Rob Thomas’s comic book adaptation and spiritual follow-up to his first cult hit Veronica Mars, iZombie defies expectations both as a zombie show and a procedural. While it is more or less dedicated to the classic ‘case-of-the-week’ format, the show takes a stronger interest in its serialized plot from the very beginning of the show, favouring character drama and other moments rather than just the solving of the case. Liv Moore is more than a standard procedural character with a winkingly ironic name, but an extremely burdened yet driven character that is often comparable to Veronica Mars – which is potentially the highest compliment I can pay her.

Rose McIver does expert work in balancing Liv’s ongoing struggles with the onslaught of wildly different personalities each new brain brings her; with a supporting cast that also brings the charm. Her boss and head of the morgue Ravi simply has great chemistry with every other character he meets, her partner in crime-solving Detective Babineux is a fantastic straight-man to Liv’s outlandish antics. In short, there’s not a single weak link in the cast. Rob Thomas has created a fascinating and surprisingly touching show, and cultivated it with extremely memorable characters and moments, from David Ander’s gleefully evil Blaine, to the surprisingly tragic figure of Major, Liv’s former fiancé. iZombie shouldn’t be missed, because Rob Thomas is on a roll yet again.

Jane The Virgin


Another surprising critical hit from the often mocked CW channel, Jane the Virgin is a soap opera for people who wouldn’t typically watch soap operas. Combining the self referential wit of a show like Community or Arrested Development with classic Telenovela narratives, Jane the Virgin leans into its inherent ridiculousness – resulting in a show that is as entertaining as it is moving. Jane, the virgin in question, is abstaining until marriage due to her family, mainly her abeula’s traditional Catholic beliefs, drilled into her since she was young. However, a series of events and a grievous clerical error in the pilot lead to her artificial insemination during what was meant to be a simple checkup – and Jane’s life spirals out of control, in manners not unlike the telenovelas that she consumed as a child.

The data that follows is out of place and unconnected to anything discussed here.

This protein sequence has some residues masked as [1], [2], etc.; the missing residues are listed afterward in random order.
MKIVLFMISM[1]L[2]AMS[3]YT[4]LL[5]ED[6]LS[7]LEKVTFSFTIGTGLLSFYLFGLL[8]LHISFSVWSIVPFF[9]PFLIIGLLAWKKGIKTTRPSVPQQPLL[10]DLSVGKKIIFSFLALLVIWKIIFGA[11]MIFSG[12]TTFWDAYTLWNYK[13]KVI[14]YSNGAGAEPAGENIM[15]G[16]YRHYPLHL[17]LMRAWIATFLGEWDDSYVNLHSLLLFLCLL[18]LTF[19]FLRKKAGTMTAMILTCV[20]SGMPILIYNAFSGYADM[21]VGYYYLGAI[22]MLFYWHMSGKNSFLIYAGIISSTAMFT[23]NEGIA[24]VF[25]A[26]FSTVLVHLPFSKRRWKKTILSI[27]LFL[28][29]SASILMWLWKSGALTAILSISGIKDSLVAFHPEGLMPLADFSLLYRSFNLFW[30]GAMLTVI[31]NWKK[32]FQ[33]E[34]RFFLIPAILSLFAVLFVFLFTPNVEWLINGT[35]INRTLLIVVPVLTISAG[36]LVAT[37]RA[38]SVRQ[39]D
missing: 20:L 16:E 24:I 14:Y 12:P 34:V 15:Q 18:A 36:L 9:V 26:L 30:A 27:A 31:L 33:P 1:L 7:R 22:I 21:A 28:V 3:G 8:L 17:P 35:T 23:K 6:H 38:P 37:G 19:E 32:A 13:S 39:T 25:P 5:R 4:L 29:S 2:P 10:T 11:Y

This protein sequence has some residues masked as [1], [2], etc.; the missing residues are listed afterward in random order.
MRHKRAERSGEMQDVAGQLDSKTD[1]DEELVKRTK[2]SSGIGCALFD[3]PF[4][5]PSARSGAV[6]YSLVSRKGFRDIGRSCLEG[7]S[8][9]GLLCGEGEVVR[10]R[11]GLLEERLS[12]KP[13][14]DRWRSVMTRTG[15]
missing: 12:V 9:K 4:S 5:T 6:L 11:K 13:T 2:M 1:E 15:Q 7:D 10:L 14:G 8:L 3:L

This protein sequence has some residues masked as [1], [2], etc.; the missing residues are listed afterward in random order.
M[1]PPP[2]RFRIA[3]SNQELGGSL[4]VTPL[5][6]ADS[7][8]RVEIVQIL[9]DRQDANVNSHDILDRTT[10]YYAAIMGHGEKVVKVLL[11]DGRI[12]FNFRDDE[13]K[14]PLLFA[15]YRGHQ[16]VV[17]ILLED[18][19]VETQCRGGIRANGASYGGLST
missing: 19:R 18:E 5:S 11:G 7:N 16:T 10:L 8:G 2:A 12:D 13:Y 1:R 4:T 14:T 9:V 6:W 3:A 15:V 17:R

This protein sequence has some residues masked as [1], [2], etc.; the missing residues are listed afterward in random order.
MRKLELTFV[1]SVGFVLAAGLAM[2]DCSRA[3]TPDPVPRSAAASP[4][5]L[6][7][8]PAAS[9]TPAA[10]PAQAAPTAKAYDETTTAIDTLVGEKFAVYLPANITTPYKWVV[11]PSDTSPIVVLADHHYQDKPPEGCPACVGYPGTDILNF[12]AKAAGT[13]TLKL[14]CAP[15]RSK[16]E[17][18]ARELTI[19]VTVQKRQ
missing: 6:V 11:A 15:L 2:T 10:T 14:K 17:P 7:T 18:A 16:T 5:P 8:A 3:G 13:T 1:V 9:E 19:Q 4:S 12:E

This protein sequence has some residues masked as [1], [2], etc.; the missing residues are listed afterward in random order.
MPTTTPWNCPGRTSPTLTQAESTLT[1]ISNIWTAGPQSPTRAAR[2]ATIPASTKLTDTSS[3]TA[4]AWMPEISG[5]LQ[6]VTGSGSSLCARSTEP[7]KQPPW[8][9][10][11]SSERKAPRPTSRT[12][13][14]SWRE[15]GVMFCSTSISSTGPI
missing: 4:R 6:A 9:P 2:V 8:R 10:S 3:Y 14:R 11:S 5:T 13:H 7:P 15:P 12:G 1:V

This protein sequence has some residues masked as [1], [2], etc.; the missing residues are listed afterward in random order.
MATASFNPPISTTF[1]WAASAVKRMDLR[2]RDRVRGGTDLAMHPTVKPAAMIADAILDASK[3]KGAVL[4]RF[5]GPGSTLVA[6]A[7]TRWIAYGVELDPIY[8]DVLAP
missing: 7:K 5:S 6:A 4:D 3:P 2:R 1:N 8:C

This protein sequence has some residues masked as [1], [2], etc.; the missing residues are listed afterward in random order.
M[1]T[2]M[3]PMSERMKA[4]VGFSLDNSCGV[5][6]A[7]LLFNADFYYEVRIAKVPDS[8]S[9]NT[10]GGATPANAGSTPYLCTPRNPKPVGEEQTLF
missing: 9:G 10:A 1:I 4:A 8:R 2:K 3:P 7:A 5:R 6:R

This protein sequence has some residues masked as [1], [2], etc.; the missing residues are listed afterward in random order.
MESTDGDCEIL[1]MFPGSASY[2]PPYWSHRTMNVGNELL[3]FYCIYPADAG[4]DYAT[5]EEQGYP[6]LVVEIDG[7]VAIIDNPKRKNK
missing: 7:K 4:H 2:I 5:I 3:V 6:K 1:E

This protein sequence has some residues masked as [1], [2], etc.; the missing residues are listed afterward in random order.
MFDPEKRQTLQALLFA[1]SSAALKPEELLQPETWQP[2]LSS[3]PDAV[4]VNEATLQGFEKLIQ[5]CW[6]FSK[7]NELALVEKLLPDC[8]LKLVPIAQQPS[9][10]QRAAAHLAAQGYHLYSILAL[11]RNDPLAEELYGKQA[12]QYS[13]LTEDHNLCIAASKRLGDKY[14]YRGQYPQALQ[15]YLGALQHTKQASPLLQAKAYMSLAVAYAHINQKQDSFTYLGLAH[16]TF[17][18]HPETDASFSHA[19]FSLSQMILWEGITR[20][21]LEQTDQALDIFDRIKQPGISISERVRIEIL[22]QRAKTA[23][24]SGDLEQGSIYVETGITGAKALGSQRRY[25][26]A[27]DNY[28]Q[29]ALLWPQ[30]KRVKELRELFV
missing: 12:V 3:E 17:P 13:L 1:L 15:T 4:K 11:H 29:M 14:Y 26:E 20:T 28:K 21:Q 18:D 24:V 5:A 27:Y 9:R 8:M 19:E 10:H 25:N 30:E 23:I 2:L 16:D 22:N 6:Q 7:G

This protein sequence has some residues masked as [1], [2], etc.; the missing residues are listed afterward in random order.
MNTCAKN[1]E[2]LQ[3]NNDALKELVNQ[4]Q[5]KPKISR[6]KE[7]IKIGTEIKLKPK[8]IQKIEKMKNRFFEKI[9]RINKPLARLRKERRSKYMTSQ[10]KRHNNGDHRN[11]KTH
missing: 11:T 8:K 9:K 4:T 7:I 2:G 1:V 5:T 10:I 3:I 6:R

The break-neck momentum and increasingly complicated subplots are all held together by potentially the greatest narrator in television since Arrested Development, keeping the viewer in the know, reminding them of the significance of different situations with a knowing wink and often hilarious interjection. He is, with good reason, a fan-favourite element of Jane the Virgin. There are insane twists every episode, featuring murder, betrayal, secret parents, secret affairs, love triangles – and this is all in the first 4 episodes. Jane the Virgin only gets crazier, and more entertaining, from there.